Southwest Airlines eyes ‘unique opportunity to play offense’ on network

Southwest Airlines CEO Gary Kelly has said that the company will continue adding new destinations in 2021, considering the marginal cost of doing so right now is low.

The new flights just “have to pay for gas, and they need to cover the incremental cost of our employees operating the flight. And in rough terms, that’s about it,” Kelly said. “It’s a unique opportunity for us to play offense.”

The Dallas-based carrier has already added 10 new destinations in 2020, including major airports like Chicago O’Hare (ORD), Houston George Bush Intercontinental (IAH) and Miami International (MIA).

“We have a long way to go to fully utilize our existing fleet and our employee universe,” Kelly said at a virtual meeting of the Wings Club on Dec. 10. “We’ve got a fleet of 734 airplanes and hundreds of them are unnecessary now. Likewise, we’re 20% over-staffed, because there just aren’t enough customers to serve right now. The marginal cost is actually very modest to add a flight.”

With passenger numbers hovering close to 60% below pre-pandemic levels since June, Kelly said that adding connectivity to new airports can help stimulate additional traffic while overall passenger growth remains stagnant.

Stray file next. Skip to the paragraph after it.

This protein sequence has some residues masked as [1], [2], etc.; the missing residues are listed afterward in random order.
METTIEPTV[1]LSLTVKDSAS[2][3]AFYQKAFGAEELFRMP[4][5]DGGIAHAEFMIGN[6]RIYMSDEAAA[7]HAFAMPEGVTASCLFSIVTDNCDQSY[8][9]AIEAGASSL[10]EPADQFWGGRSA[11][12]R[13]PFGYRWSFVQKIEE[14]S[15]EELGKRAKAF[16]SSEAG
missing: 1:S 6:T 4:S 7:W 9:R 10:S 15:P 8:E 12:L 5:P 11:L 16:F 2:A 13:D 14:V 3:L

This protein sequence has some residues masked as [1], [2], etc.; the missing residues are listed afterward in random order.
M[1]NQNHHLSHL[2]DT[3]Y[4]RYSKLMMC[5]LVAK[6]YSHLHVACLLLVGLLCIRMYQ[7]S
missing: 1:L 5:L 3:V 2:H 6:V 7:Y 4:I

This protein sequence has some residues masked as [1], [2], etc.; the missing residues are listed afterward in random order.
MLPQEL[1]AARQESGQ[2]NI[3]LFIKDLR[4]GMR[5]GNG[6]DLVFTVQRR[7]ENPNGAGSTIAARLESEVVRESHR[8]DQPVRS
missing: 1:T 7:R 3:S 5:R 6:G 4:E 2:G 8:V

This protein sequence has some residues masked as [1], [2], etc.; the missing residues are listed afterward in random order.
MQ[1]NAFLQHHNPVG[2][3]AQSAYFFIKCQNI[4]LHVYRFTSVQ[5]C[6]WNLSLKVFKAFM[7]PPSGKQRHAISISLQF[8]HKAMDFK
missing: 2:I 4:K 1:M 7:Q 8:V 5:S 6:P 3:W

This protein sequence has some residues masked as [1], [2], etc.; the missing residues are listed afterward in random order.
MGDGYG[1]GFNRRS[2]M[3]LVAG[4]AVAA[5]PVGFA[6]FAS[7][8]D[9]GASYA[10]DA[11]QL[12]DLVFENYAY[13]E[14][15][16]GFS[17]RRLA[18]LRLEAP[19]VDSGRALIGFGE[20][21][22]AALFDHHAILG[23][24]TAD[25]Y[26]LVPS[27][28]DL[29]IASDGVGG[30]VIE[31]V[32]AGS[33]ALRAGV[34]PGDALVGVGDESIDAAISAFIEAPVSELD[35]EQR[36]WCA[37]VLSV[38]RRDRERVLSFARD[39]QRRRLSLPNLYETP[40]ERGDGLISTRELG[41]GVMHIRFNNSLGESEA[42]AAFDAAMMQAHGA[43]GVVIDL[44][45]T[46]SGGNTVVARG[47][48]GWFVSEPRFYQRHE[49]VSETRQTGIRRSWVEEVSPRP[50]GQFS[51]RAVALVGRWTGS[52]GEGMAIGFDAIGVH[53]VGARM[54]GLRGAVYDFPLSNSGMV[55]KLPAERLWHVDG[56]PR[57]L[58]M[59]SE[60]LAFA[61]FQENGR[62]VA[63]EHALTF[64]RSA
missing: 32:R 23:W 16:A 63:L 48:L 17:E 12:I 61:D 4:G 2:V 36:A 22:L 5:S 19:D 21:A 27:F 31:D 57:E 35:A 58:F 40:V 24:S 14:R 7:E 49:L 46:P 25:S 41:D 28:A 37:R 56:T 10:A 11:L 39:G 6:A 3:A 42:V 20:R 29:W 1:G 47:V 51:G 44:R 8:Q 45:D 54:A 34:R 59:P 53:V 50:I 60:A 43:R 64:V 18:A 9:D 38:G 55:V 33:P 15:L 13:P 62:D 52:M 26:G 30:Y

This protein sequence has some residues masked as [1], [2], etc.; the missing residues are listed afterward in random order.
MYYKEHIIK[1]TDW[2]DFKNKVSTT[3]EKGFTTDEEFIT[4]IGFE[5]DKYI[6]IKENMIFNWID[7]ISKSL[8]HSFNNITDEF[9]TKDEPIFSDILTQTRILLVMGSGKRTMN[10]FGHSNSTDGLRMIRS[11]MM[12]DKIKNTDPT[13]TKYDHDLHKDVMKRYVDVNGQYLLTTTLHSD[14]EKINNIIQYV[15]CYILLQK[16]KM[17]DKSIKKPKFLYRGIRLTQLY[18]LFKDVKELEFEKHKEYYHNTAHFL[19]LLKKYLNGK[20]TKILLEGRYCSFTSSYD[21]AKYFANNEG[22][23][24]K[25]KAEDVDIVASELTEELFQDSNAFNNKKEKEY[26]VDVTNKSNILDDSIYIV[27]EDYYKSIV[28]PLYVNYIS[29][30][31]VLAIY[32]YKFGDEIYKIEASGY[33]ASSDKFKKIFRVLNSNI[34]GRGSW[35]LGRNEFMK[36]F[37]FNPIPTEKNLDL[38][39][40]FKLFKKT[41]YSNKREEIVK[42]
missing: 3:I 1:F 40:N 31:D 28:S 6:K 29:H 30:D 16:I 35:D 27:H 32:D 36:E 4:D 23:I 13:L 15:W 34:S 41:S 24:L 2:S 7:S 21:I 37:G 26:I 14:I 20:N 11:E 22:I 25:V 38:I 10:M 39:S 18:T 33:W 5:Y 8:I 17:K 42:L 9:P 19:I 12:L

Despite the company’s plans to venture into new markets, Kelly insists management will have to initiate mass furloughs beginning early in 2021 unless labor unions can agree to cost-cutting measures that generate $1 billion of annual savings.

“We’re still overstaffed, and this remains a billion-dollar excess and burden. In this environment, you can’t afford that,” Kelly said. “We have a path to avoid any job losses, but it requires negotiation and concessions with our unions. We’re hoping that most people will accept a reasonable request of 10% [pay cuts].”

Kelly said he was “very confident” that Southwest would resume revenue service on the Boeing 737 MAX “no later than April.” On the topic of a new aircraft order, Kelly reiterated that Southwest is still considering both the 737-7 and the Airbus A220-300 as candidates to replace ageing 737 NGs. “As long as we can get where we need to be with a MAX 7, then I think we’re good. The A220 is the other viable option, and it’s a newer airplane. It’s always good to have options.”

Photo credit: Joe Pries

Ben Goldstein

Based in Washington, Ben covers Congress, regulatory agencies, the Departments of Justice and Transportation and lobby groups.